Apple has always made products a bit differently, which at times can introduce an unnecessary learning curve on how to use them effectively. The Apple TV is no different, especially since their remote has a trackpad and only seven buttons. The good news: once you learn some of its nuances, it becomes easier.

Below are some tips and hidden controls we discovered to help you navigate your Apple TV device.
Background apps slowing down speeds
Unfortunately, the Apple TV doesn’t appear to close out apps after they’ve been started, leaving it up to the user to do so. Much like your Apple iPhone, if there are too many apps running at the same time, it can cause performance issues including long loading times and delays in navigating menus. The Apple TV itself should properly handle this by intelligently closing out apps that are not in use, but instead they rely on the end user to do so. We'll be on the lookout to see how this is handled in future versions of the product.

If you're experiencing delays or loading issues, check to see how many apps you have running and close them out by doing the following:

Using the Apple TV remote, quickly press the TV icon twice.
 
This brings up the view of running apps. Navigate to the app you want to close by swiping left or right on the track pad. Then swipe up on the track pad to close an app.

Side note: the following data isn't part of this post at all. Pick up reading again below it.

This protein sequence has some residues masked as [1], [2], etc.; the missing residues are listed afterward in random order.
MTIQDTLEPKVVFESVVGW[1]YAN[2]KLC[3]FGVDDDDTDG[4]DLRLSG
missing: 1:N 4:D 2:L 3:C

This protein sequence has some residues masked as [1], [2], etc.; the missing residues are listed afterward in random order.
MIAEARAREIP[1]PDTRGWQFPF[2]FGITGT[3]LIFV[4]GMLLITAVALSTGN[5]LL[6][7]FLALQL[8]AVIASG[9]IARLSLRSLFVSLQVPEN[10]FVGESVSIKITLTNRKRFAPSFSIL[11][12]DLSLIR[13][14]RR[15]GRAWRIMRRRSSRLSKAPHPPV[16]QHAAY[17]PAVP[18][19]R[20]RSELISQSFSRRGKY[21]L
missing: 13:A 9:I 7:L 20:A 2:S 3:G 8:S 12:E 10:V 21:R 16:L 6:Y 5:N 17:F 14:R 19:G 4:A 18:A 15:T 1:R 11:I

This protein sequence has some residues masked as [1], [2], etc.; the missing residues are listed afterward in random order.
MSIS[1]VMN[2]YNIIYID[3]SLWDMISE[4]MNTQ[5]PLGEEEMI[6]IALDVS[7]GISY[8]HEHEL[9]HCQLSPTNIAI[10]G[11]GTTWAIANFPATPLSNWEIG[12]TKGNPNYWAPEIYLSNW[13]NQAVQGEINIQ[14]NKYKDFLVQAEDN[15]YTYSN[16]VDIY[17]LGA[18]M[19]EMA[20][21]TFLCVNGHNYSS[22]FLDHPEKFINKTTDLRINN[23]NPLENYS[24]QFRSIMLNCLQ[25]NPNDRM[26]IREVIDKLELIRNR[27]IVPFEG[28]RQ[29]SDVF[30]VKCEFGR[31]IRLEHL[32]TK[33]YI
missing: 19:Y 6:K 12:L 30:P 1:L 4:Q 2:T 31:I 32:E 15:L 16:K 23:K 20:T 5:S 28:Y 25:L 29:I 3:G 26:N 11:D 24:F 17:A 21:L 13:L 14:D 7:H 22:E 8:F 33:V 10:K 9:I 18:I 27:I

The trick to turning on and off
At first, I had no idea how to turn on my Apple TV. I found it even more difficult to turn it off. Apple went with a “form over function” mentality when they designed the remote, considering there is no “power” button of any kind. Here's the trick:

Turn ON the Apple TV by pressing either the Menu button or TV icon button.
To turn OFF the Apple TV, press and hold down the TV icon button until the control menu displays on the right side of the screen.
Select Sleep on the right panel to turn off the device.

Price and models

With Apple products come Apple prices. While you can pick up Amazon Fire TV Sticks, Google Chromecast or certain Roku models between $39-49, you'll pay a premium with an Apple TV. It comes in two models: The Apple TV (4th Generation) and the Apple TV 4K, with starting prices of $149 and $179, respectively. Each comes with 32 GB of storage. There are more expensive versions that come with more storage, but we haven't encountered that need with our customers since the Apple TV uses iCloud storage.

The higher price tag on the Apple TV 4K gets you a faster processor and ability to stream content in 4K. We've installed both models and haven’t experienced a noticeable speed increase to warrant the more expensive model, especially since the general purpose is to navigate to a single app and watch content. Though, the faster processor may come in handy if you start using Apple Arcade for their games.

If you want to enjoy content in 4K, then certainly consider the upgraded model. Keep in mind, you need the following:
  • A 4K television
  • Content that is streamed in 4K from services such as Netflix, Amazon Prime, Disney+ and YouTube
  • HDMI cables rated for 4K video
  • If you have an AV Receiver for your home theater, it too has to support 4K video 

Overall rating: A-

This review only scratches the surface of Apple TV's capabilities. Next month, we'll discuss how existing Apple products (such as iPhones and iPads) integrate seamlessly with the Apple TV for sharing content across the devices. Whether you already own an Apple TV or are considering purchasing one, reach out to us with any questions you may have. We’re happy to help.